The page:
Neighborhood Traffic Calming Program
The primary goals of the program are to increase safety and comfort of travel by all modes and promote pedestrian, bicycle, and transit use. These goals reference and strengthen the City’s Mobility Principles.
The objectives, in order to meet these goals, include: reducing motorists speeds and/or volumes to increase safety, inducing compliance from motorists, and provide traffic control that is self-enforcing, reducing the need for police intervention.
What Traffic Calming Is:
Different types of traffic calming are appropriate on different types of streets – most often it involves physical safety improvements such as speed humps, speed cushions, speed tables, raised crosswalks, pedestrian islands, traffic circles, changes to lane widths, chicanes, etc. These measures have been proven to reduce speeding and increase safety. Typically, speed humps, speed cushions, and speed tables are the most common traffic calming measures on our streets given their effectiveness in managing vehicular speeds, but other measures can be proposed if they are deemed more effective on a given street.
What Traffic Calming Isn't:
The City’s Neighborhood Traffic Calming Program focuses on lower-cost measures effective at slowing vehicular speeds and/or volumes on residential streets. The program does not consider larger-scale solutions to traffic congestion nor speeding on higher-volume arterial streets. Instead, the Neighborhood Traffic Calming program is a community-driven, block-by-block solution to address speeding on local, residential streets.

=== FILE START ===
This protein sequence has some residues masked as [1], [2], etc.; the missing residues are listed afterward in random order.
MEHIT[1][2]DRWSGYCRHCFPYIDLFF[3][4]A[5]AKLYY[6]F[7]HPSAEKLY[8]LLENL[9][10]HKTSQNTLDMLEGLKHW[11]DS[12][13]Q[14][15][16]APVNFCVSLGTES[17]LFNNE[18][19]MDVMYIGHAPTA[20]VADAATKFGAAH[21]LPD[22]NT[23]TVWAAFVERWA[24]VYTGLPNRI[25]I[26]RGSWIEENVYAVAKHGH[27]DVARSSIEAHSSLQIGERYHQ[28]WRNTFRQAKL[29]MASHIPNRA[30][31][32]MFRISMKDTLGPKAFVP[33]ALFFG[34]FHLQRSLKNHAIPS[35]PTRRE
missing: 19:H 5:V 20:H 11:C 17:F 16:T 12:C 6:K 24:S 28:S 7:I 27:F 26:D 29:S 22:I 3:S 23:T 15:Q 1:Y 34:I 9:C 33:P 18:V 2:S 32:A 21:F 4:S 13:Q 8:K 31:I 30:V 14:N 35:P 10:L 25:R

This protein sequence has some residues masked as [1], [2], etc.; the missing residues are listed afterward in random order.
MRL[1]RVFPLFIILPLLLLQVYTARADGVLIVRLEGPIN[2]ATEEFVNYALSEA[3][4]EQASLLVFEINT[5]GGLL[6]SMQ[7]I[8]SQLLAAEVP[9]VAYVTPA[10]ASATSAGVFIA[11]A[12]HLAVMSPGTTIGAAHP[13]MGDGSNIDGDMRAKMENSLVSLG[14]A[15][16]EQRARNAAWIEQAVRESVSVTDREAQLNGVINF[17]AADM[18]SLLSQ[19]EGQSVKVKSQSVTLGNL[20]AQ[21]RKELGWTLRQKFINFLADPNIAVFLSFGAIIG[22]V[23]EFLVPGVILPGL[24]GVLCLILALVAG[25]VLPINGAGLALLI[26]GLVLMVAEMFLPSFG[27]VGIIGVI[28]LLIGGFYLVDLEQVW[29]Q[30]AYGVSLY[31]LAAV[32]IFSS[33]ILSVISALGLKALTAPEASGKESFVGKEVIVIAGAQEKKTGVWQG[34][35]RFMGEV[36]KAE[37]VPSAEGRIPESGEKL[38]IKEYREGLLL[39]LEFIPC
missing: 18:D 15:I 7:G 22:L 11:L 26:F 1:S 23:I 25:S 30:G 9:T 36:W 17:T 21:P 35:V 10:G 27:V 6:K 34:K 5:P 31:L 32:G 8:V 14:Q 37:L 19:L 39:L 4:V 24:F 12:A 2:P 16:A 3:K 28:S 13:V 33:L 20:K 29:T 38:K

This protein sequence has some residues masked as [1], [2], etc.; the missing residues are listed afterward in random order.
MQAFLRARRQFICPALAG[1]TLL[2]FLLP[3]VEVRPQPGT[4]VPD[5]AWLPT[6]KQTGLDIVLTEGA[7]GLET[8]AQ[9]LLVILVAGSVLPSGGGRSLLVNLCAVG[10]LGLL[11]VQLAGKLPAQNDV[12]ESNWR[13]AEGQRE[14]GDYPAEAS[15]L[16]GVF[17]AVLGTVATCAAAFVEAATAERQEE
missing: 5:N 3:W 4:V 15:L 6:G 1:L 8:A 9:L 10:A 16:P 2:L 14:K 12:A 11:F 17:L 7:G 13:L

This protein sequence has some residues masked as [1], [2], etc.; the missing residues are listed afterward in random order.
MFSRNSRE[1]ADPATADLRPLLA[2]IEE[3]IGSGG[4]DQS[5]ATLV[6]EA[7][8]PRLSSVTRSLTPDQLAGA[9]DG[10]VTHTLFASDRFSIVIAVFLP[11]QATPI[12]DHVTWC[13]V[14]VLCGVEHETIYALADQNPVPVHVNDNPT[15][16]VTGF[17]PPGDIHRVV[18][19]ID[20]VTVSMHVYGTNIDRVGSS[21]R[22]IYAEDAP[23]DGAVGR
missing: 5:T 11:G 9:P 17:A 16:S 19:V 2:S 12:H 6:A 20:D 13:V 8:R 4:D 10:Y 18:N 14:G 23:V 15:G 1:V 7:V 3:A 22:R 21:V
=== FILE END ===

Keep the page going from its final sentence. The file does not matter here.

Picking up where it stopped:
In addition, traffic calming does not include the use of regulatory measures such as stop signs. Stop signs designate right-of-way for drivers at intersections and can only be installed if certain warrants are met. DOMI gives careful consideration to the installation of stop signs as they are frequently ignored if not warranted. Unlike traffic signals or stop signs at intersections, which do not reduce mid-block speeds, traffic calming measures encourage slower vehicular speed along the length of a block rather than at intersections.
If you have traffic-related or pedestrian safety issues at a particular intersection, these concerns are best communicated with the DOMI through the city’s 311 system.
Eligibility and PrioritizationTo be considered a potential project under the Neighborhood Traffic Calming Program, a street first must have first passed DOMI’s initial Eligibility Screen and Prioritization Matrix. For more detailed information on these items as well as the review process and timeline, please see the City webpage here: https://pittsburghpa.gov/domi/traffic-calming
The following locations have passed the Department’s initial Eligibility Screen, been evaluated for engineering criteria, and prioritized based on an engineering/safety score.
Please click on the individual project pages for more detailed information on each project.
(Individual Project Pages will be updated as they progress):
2023 Current Projects
More projects to be announced.